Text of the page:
Full-service restaurants that don’t count tips as a portion of servers’ wages will be permitted to pool gratuities and share the kitty with back-of-house staffers under new rules proposed Monday by the U.S. Department of Labor (DOL).
The suggested regulatory changes would also effectively kill the 80/20 rule for determining when servers’ tips can be considered part of their wages for work where they’re not earning gratuities, such as setting tables or refilling ketchup bottles.
Under existing rules, servers are entitled to direct payment of the full minimum wage from their employers if side work exceeds 20% of their shift time. The proposed regulations would permit a tip credit to be taken regardless of the percentage of servers’ time that’s spent on other duties, provided the side work is done during, just before or a reasonable time after activities that can earn them gratuities.
DOL also stressed that employers would still be forbidden to keep employees’ tips. The rules propose fines of up to $1,100 for businesses that illegally share in the gratuities.
The proposed changes address several thorny issues for full-service restaurants. In states where a tip credit is not permitted by law, such as California, a significant disparity between the take-home compensation of servers and back-of-house crew members has made kitchen jobs extremely difficult to fill, even when wages far above the legally mandated minimum are offered. The combination of tips plus a full minimum wage make serving jobs much more attractive.
The 80/20 rule also fostered widespread legal actions against full-service chains and independent groups. Because exact breakdowns of tipped employees’ times are difficult to maintain, many establishments were sued for not directly paying servers the full minimum wages they claimed they were due because side work had exceeded 20% of their shifts.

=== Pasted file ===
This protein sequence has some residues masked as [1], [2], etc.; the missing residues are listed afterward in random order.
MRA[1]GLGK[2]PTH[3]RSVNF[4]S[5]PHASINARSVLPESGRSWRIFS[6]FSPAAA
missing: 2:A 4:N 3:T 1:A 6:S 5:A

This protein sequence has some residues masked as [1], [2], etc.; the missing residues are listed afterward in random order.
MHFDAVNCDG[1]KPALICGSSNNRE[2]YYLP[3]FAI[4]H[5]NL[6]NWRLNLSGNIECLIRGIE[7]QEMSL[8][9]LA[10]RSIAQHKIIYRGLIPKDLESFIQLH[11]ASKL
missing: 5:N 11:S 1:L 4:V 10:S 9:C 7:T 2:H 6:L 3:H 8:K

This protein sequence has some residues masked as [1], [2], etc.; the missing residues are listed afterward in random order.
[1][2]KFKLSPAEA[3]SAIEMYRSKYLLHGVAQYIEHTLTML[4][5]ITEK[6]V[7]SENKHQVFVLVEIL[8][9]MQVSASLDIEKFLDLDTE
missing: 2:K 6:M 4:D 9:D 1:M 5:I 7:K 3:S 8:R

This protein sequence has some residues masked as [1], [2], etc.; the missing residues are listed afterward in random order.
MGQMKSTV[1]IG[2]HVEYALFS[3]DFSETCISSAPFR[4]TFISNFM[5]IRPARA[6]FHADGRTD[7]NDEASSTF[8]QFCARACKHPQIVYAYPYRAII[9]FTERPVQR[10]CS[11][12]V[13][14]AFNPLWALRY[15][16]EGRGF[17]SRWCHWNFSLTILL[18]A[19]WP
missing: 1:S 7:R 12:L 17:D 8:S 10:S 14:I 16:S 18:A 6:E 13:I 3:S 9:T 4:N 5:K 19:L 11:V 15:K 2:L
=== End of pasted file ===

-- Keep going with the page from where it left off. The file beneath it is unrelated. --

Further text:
“The proposed rule announced today is a victory for the National Restaurant Association, the Restaurant Law Center and industry advocates who have worked for years to force government to provide much-needed clarity for restaurants and their workers," said Angelo Amador, executive director of the Restaurant Law Center, the legal arm of the National Restaurant Association. "We commend the U.S. Department of Labor for providing much need regulatory clarity on these issues for employers and employees."
The proposed rules had been anticipated. The DOL had set out the new principles in letters of guidance issued to employers with specific questions about complying with the Fair Labor Standards Act, the landmark piece of legislation that codifies wage and hour rules. It had also instructed its Wage and Hour Division to hold off on enforcing the 80/20 rule.
The suggested regulations will now be subject to public comment for 60 days. The DOL will then consider that input before issuing final new rules.